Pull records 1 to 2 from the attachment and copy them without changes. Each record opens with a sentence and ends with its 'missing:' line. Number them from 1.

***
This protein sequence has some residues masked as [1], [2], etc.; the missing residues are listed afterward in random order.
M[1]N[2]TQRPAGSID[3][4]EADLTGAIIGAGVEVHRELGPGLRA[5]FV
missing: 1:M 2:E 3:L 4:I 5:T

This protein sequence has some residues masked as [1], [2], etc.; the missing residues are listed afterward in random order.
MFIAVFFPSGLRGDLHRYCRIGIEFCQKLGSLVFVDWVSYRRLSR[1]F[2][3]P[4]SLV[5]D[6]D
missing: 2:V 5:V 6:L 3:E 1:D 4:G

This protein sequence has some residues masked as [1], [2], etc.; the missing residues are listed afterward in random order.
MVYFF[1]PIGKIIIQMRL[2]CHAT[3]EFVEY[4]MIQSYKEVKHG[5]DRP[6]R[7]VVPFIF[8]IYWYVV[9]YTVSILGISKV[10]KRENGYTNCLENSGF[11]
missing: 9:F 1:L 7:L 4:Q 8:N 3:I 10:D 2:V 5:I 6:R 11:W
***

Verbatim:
This protein sequence has some residues masked as [1], [2], etc.; the missing residues are listed afterward in random order.
M[1]N[2]TQRPAGSID[3][4]EADLTGAIIGAGVEVHRELGPGLRA[5]FV
missing: 1:M 2:E 3:L 4:I 5:T

This protein sequence has some residues masked as [1], [2], etc.; the missing residues are listed afterward in random order.
MFIAVFFPSGLRGDLHRYCRIGIEFCQKLGSLVFVDWVSYRRLSR[1]F[2][3]P[4]SLV[5]D[6]D
missing: 2:V 5:V 6:L 3:E 1:D 4:G